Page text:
Even with all the insulation, the refrigerated box demanded an on time of about 4 minutes and an off time about 6 minutes. And of course the freezer bin seemed to always need defrosting.

As bad as the AB was, it was a God send from carrying ice! Today we enjoy an 8.3cuft self defrosting refrigerator in our dinette area. Further I just installed a self defrosted 4cuft MicroFridge (minus the microwave) in our aft deck area. That machine is fantastic and both fridges are QUITE! FOUR EACH 145 WATT SOLAR PANELS MAKE A HUGE DIFFERENCE when it comes to power consumption. I am a power pig!
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Old 29-07-2013, 09:30   #20
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Re: Adler Barbour Refrigeration - Cycle Time

FWIW, I think it was The Boat Galley where I saw a suggestion to isolate the freezer (somewhat) by putting a bit of styrofoam between it and the larger compartment, let me see if I find it... some articles, there are others:

How to Improve Refrigerator Efficiency
How to Store Food on a Boat, Part 5: Refrigerator Organization
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Old 29-07-2013, 09:44   #21
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Re: Adler Barbour Refrigeration - Cycle Time

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Yes indeed. Happiness is a cold frig.


Well, now that you bring up that subject. When I got ready to mount the evaporator with 4 supplied standoffs and screws I found two empty holes on the top/front edge of the evaporator but none on the top rear except the two with rivets holding the rear cover on the bin.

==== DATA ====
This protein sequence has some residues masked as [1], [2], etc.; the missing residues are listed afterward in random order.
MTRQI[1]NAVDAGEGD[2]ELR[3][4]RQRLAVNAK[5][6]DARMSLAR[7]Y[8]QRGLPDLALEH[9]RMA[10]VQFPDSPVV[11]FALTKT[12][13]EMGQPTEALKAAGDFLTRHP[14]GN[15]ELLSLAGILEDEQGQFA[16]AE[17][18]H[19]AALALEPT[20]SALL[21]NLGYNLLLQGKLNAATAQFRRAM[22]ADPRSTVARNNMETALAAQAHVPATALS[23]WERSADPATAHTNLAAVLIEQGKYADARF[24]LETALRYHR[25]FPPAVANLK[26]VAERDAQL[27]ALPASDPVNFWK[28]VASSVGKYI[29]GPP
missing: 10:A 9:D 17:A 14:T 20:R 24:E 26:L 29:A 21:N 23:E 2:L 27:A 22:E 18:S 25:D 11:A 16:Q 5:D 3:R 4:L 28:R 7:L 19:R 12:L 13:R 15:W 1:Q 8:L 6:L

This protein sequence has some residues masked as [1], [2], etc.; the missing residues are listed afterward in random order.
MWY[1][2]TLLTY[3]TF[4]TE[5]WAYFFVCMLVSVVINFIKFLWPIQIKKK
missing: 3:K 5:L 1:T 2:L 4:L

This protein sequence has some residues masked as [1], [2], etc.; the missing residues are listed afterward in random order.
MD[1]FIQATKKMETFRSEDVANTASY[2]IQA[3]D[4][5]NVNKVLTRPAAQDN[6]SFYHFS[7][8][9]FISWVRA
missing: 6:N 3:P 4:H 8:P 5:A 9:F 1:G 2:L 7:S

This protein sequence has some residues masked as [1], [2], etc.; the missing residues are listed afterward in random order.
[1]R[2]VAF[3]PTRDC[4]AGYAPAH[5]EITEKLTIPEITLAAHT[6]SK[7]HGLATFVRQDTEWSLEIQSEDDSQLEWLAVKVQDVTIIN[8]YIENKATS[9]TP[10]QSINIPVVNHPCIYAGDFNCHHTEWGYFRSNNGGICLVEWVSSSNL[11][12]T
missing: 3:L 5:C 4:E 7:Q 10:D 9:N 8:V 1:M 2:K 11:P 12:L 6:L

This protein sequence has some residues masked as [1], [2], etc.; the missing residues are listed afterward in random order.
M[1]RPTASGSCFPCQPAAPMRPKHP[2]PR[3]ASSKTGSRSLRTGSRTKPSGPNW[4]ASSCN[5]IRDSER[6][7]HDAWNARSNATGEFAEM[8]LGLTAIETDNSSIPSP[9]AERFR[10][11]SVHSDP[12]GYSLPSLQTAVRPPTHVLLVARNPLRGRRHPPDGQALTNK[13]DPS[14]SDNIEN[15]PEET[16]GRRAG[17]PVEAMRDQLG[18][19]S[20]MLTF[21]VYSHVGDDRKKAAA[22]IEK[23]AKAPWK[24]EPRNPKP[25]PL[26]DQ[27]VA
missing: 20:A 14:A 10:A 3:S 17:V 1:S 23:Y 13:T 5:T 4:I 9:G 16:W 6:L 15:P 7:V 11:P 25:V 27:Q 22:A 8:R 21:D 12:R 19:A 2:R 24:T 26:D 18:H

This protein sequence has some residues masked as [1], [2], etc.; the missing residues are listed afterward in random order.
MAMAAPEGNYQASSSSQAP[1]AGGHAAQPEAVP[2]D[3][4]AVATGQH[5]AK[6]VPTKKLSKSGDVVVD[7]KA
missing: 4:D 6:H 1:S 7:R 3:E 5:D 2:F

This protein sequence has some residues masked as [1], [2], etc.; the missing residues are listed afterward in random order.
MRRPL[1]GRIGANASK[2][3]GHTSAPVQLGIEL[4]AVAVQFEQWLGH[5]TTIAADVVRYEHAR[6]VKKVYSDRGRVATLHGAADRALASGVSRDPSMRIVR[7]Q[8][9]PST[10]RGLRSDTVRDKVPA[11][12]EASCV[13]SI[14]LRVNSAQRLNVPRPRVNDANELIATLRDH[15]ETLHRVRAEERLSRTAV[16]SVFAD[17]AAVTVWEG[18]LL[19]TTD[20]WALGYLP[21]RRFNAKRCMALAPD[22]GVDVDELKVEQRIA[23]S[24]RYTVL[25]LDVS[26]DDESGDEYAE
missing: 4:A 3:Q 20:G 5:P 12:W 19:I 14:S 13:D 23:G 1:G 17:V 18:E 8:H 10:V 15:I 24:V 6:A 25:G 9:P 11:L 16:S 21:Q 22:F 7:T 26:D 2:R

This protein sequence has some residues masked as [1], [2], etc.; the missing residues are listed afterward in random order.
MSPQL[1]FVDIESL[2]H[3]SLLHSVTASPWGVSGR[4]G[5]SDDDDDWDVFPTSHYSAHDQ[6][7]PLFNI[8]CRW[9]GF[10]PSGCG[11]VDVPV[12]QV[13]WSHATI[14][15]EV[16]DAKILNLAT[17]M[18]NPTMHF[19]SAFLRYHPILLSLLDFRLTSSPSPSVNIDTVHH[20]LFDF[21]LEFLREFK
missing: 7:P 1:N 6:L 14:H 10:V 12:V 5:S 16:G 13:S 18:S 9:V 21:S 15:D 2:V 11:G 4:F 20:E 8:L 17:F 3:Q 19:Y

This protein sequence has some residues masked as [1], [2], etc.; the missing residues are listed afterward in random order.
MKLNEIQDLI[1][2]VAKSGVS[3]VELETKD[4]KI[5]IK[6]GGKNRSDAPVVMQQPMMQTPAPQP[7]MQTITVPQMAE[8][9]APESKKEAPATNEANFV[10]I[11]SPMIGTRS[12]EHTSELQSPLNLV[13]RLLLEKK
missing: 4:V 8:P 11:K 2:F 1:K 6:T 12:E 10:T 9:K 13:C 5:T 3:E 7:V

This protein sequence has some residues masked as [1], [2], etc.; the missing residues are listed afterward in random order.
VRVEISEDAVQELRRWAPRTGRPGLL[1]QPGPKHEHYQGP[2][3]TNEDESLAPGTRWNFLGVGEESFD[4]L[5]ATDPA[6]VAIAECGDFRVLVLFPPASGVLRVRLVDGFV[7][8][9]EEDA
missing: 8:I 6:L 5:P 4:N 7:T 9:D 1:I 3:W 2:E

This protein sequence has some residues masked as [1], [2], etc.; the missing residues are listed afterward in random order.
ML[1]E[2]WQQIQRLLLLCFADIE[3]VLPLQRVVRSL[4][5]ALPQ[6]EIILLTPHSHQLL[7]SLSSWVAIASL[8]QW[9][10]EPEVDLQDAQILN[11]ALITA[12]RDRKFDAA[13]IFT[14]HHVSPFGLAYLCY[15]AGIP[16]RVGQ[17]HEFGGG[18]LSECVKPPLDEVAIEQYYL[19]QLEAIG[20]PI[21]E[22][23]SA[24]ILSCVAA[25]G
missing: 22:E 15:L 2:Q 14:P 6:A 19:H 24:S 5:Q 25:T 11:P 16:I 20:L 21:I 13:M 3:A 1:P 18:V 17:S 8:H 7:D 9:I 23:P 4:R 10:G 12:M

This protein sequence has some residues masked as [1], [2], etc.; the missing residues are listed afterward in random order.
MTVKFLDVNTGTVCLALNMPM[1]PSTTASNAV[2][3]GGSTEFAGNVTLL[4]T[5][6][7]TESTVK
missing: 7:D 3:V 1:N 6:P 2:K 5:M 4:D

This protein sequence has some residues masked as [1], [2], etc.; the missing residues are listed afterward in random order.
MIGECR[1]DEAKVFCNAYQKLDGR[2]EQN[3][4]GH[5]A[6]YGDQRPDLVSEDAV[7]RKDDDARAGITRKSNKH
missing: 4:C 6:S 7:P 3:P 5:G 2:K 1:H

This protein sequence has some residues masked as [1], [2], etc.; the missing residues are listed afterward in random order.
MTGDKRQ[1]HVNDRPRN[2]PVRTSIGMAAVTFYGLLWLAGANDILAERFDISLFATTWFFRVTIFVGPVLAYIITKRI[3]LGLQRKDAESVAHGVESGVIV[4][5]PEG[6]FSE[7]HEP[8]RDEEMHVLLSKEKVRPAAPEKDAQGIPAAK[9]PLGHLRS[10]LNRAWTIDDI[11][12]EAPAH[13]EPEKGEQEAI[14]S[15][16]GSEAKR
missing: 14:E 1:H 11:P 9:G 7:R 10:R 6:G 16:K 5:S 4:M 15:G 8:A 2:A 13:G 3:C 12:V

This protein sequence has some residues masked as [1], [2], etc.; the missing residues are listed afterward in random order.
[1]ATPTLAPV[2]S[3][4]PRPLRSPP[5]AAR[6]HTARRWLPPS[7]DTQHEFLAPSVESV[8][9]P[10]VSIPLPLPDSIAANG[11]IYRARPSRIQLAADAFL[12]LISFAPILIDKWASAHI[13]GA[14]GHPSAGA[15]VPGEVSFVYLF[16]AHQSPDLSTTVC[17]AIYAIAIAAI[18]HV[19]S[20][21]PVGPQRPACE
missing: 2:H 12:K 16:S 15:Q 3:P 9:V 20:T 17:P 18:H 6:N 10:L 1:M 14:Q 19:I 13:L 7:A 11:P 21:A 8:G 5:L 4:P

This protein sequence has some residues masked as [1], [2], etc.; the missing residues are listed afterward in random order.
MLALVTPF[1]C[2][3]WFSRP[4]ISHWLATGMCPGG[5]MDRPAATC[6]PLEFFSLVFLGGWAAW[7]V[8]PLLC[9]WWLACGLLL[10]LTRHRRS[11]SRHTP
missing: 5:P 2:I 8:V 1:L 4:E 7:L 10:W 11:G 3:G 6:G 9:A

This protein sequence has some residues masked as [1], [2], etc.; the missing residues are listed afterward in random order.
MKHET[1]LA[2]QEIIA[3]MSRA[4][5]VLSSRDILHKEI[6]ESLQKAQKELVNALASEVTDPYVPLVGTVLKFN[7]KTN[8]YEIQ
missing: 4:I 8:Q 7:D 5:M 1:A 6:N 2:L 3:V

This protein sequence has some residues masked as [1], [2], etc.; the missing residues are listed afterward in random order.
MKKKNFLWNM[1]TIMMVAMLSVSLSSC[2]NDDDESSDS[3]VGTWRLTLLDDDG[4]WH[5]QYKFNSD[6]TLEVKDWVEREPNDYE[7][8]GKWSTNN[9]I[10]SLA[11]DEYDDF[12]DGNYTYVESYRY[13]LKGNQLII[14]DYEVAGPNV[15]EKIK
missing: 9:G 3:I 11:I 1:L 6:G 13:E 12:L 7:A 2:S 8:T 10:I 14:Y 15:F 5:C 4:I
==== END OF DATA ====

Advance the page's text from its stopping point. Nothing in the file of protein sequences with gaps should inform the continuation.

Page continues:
I called the vendor who was surprised to hear there were no mounting holes and did suggest that it would be safe to drill a couple of mounting holes in the flat areas on the evaporator, avoiding the obvious channels for the refrigerant. I elected to (carefully) grind off the two rivets holding the the cover and used those existing holes for the mount. This is from section 6:5 of the Frigoboat Installation and Instruction Manual: Do not attempt to cut, trim, or drill holes in any evaporator for any purpose. Holes may be drilled in the base of B-type evaporators, as this is a separate piece of aluminum.

So I guess this brings up two questions. First, was my bin missing mounting holes or is removing the rivets the way to mount it? The instructions were totally silent on this issue and had no diagrams or photos showing where the mounts should be used. See above. We now supply the Bin evaporators with these mounting holes pre-drilled.

Second, if one carefully avoids the obvious channels in the evaporator is it guaranteed total death and destruction of the unit to drill a hole through the Al? No, but pretty close! Even if an inch or more from the channels? That is a really tough baked enamel coating, and one slip of a drill bit ....... Been there, done that! Does refrigerant penetrate the layers of Al outside the channels?
Any hole or cut that is not totally sealed is a candidate for corrosion to set in and creep inwards between the two sheets of aluminum. This can take upwards of a couple of years to start leaking refrigerant.